BATSE Pulsars

The Bursting Pulsar: A New Type of Celestial Object

It is indeed rare when a totally new class of object is discovered in the sky. On December 2, 1995, scientists at the Space Sciences Laboratory of NASA's Marshall Space Flight Center did just that. Data analyzed from the Burst and Transient Source Experiment (BATSE) revealed a "bursting pulsar" near the center of our Milky Way Galaxy. BATSE detects high-energy X-rays and gamma-rays from objects in the Universe, and many different kinds of cosmic objects are known to emit these types of radiation. Gamma-ray bursts, for example, are non-repeating blasts of radiation that last a few seconds and come from random directions in the sky. Their origin still remains a mystery. Another example are the soft-gamma repeater objects (SGRs), different from gamma-ray bursts in that they produce lower energy bursts of radiation, are observed to repeatedly blast gamma-rays and X-rays into space, and are located within our own Galaxy. Pulsars are yet another kind of celestial object that emits X and gamma radiation. These objects vary in brightness in a regular, periodic fashion, increasing and decreasing their brightness from several times per second to every few seconds. Never before had an object been observed that displayed both the bursting behavior combined with the periodic behavior of a pulsar.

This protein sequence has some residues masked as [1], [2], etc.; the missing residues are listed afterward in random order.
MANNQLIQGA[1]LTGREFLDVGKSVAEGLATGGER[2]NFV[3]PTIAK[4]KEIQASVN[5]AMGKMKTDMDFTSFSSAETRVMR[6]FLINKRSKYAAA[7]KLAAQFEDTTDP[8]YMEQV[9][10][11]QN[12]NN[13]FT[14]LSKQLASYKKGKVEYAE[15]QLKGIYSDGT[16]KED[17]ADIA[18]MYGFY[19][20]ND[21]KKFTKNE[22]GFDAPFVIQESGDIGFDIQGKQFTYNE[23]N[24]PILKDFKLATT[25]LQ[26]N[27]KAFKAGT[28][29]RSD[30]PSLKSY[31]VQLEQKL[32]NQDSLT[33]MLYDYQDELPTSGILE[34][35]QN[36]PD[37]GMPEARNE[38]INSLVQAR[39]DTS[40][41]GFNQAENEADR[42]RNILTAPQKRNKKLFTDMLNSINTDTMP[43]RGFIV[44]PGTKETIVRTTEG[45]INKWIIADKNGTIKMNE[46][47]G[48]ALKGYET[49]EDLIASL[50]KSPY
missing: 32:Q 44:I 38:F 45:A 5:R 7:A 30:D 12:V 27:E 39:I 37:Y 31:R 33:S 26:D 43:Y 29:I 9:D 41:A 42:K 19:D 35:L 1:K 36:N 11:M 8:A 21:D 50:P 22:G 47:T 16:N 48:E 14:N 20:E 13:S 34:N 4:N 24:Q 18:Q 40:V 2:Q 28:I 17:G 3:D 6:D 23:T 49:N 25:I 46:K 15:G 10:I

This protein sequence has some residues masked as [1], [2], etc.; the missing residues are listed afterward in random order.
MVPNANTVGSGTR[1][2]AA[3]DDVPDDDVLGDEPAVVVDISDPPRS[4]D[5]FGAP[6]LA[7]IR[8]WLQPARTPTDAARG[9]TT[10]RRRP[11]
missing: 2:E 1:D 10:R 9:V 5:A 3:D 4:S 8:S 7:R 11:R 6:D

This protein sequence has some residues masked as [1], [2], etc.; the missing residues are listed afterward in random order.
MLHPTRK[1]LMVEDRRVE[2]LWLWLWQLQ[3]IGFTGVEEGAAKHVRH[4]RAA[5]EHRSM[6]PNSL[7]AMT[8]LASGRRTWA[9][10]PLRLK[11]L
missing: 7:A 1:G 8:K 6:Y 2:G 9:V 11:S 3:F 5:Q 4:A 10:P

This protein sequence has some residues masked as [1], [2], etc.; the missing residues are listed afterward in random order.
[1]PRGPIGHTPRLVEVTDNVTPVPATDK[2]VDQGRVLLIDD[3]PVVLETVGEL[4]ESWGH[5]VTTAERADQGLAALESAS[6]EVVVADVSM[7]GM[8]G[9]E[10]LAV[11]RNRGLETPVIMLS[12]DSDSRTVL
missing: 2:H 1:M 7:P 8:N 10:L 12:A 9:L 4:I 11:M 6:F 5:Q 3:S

That was before December 2, 1995, when BATSE first detected the "Bursting Pulsar". More than 2,000 bursts from this one object have now been detected, each having remarkably similar properties. In addition to these frequent explosions of energy, the object is also observed to have a steady pulsar-like periodic variation in its brightness. This "one man band" is the only known object of its type in the Universe, and displays behaviors seen individually in several different objects, yet never before seen in the same object.